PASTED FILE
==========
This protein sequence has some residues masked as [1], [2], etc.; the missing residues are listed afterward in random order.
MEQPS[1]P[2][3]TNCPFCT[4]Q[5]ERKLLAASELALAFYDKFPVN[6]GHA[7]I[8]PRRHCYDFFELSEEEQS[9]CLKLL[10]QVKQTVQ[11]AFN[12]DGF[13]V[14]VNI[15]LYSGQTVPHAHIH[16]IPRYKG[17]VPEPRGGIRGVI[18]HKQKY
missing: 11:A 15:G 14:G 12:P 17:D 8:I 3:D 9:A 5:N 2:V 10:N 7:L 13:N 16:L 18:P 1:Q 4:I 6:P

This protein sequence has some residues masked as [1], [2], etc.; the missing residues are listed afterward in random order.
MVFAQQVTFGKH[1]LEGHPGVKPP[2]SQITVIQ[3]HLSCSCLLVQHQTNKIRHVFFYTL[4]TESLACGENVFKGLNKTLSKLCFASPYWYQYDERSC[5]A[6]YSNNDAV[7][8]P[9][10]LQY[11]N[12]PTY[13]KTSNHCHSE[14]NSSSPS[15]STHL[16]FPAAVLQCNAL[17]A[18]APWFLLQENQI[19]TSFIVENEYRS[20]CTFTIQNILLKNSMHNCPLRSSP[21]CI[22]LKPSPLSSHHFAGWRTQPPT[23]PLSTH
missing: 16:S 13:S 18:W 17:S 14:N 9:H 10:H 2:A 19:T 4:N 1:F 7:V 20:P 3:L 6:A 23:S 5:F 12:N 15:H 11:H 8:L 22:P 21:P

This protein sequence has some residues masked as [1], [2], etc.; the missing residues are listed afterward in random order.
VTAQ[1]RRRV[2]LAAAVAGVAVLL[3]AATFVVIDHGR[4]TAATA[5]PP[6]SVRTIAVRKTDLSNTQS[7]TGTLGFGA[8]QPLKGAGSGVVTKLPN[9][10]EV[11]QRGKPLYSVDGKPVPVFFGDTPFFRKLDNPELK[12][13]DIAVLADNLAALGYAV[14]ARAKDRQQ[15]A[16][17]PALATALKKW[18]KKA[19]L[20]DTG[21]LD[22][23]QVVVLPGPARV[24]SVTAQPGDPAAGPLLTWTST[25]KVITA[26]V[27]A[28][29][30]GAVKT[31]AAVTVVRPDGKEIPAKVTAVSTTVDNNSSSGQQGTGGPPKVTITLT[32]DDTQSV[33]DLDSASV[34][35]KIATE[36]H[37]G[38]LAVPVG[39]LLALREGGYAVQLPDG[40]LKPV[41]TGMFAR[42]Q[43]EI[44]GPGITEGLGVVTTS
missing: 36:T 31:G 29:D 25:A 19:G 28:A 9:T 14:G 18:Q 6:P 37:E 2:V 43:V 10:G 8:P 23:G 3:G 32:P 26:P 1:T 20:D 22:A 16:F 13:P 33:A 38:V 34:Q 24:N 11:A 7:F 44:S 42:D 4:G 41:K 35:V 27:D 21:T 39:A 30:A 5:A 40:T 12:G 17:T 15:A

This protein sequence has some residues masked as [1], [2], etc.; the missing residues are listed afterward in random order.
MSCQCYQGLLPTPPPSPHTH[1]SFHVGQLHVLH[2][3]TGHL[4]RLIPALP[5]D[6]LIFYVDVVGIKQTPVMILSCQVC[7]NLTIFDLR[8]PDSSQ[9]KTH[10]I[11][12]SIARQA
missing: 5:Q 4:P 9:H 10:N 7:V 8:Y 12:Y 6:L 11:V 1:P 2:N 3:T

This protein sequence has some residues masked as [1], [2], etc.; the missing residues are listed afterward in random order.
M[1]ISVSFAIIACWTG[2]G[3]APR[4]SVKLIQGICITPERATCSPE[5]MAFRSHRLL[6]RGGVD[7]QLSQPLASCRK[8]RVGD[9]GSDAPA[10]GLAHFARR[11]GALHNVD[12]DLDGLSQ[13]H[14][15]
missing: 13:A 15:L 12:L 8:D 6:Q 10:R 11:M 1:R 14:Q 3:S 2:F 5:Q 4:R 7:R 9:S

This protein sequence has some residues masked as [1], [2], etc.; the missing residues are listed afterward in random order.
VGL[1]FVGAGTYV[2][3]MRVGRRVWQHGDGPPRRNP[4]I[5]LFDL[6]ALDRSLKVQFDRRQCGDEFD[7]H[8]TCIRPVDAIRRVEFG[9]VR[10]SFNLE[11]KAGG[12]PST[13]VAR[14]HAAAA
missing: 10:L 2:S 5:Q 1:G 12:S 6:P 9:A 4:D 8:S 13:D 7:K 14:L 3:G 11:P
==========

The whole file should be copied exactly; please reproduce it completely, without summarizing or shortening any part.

This protein sequence has some residues masked as [1], [2], etc.; the missing residues are listed afterward in random order.
MEQPS[1]P[2][3]TNCPFCT[4]Q[5]ERKLLAASELALAFYDKFPVN[6]GHA[7]I[8]PRRHCYDFFELSEEEQS[9]CLKLL[10]QVKQTVQ[11]AFN[12]DGF[13]V[14]VNI[15]LYSGQTVPHAHIH[16]IPRYKG[17]VPEPRGGIRGVI[18]HKQKY
missing: 11:A 15:G 14:G 12:P 17:D 8:I 3:D 9:A 5:N 2:V 10:N 7:L 13:N 16:L 18:P 1:Q 4:I 6:P

This protein sequence has some residues masked as [1], [2], etc.; the missing residues are listed afterward in random order.
MVFAQQVTFGKH[1]LEGHPGVKPP[2]SQITVIQ[3]HLSCSCLLVQHQTNKIRHVFFYTL[4]TESLACGENVFKGLNKTLSKLCFASPYWYQYDERSC[5]A[6]YSNNDAV[7][8]P[9][10]LQY[11]N[12]PTY[13]KTSNHCHSE[14]NSSSPS[15]STHL[16]FPAAVLQCNAL[17]A[18]APWFLLQENQI[19]TSFIVENEYRS[20]CTFTIQNILLKNSMHNCPLRSSP[21]CI[22]LKPSPLSSHHFAGWRTQPPT[23]PLSTH
missing: 16:S 13:S 18:W 17:S 14:N 9:H 10:H 2:A 19:T 4:N 1:F 7:V 20:P 3:L 6:A 23:S 5:F 12:N 15:H 11:H 8:L 22:P 21:P

This protein sequence has some residues masked as [1], [2], etc.; the missing residues are listed afterward in random order.
VTAQ[1]RRRV[2]LAAAVAGVAVLL[3]AATFVVIDHGR[4]TAATA[5]PP[6]SVRTIAVRKTDLSNTQS[7]TGTLGFGA[8]QPLKGAGSGVVTKLPN[9][10]EV[11]QRGKPLYSVDGKPVPVFFGDTPFFRKLDNPELK[12][13]DIAVLADNLAALGYAV[14]ARAKDRQQ[15]A[16][17]PALATALKKW[18]KKA[19]L[20]DTG[21]LD[22][23]QVVVLPGPARV[24]SVTAQPGDPAAGPLLTWTST[25]KVITA[26]V[27]A[28][29][30]GAVKT[31]AAVTVVRPDGKEIPAKVTAVSTTVDNNSSSGQQGTGGPPKVTITLT[32]DDTQSV[33]DLDSASV[34][35]KIATE[36]H[37]G[38]LAVPVG[39]LLALREGGYAVQLPDG[40]LKPV[41]TGMFAR[42]Q[43]EI[44]GPGITEGLGVVTTS
missing: 36:T 31:G 29:D 25:A 19:G 28:A 9:T 14:G 18:Q 6:P 37:E 2:V 43:V 10:G 8:P 23:G 3:G 32:P 26:P 1:T 20:D 22:A 16:F 13:P 33:A 38:V 34:Q 24:N 11:A 7:F 44:S 42:D 4:G 41:K 35:V 27:D 21:T 39:A 30:A 5:A 40:T 12:G 17:T 15:A

This protein sequence has some residues masked as [1], [2], etc.; the missing residues are listed afterward in random order.
MSCQCYQGLLPTPPPSPHTH[1]SFHVGQLHVLH[2][3]TGHL[4]RLIPALP[5]D[6]LIFYVDVVGIKQTPVMILSCQVC[7]NLTIFDLR[8]PDSSQ[9]KTH[10]I[11][12]SIARQA
missing: 5:Q 4:P 9:H 10:N 7:V 8:Y 12:Y 6:L 11:V 1:P 2:N 3:T

This protein sequence has some residues masked as [1], [2], etc.; the missing residues are listed afterward in random order.
M[1]ISVSFAIIACWTG[2]G[3]APR[4]SVKLIQGICITPERATCSPE[5]MAFRSHRLL[6]RGGVD[7]QLSQPLASCRK[8]RVGD[9]GSDAPA[10]GLAHFARR[11]GALHNVD[12]DLDGLSQ[13]H[14][15]
missing: 13:A 15:L 12:L 8:D 6:Q 10:R 11:M 1:R 14:Q 3:S 2:F 5:Q 4:R 7:R 9:S

This protein sequence has some residues masked as [1], [2], etc.; the missing residues are listed afterward in random order.
VGL[1]FVGAGTYV[2][3]MRVGRRVWQHGDGPPRRNP[4]I[5]LFDL[6]ALDRSLKVQFDRRQCGDEFD[7]H[8]TCIRPVDAIRRVEFG[9]VR[10]SFNLE[11]KAGG[12]PST[13]VAR[14]HAAAA
missing: 10:L 2:S 5:Q 1:G 12:S 6:P 9:A 4:D 8:S 13:D 7:K 14:L 3:G 11:P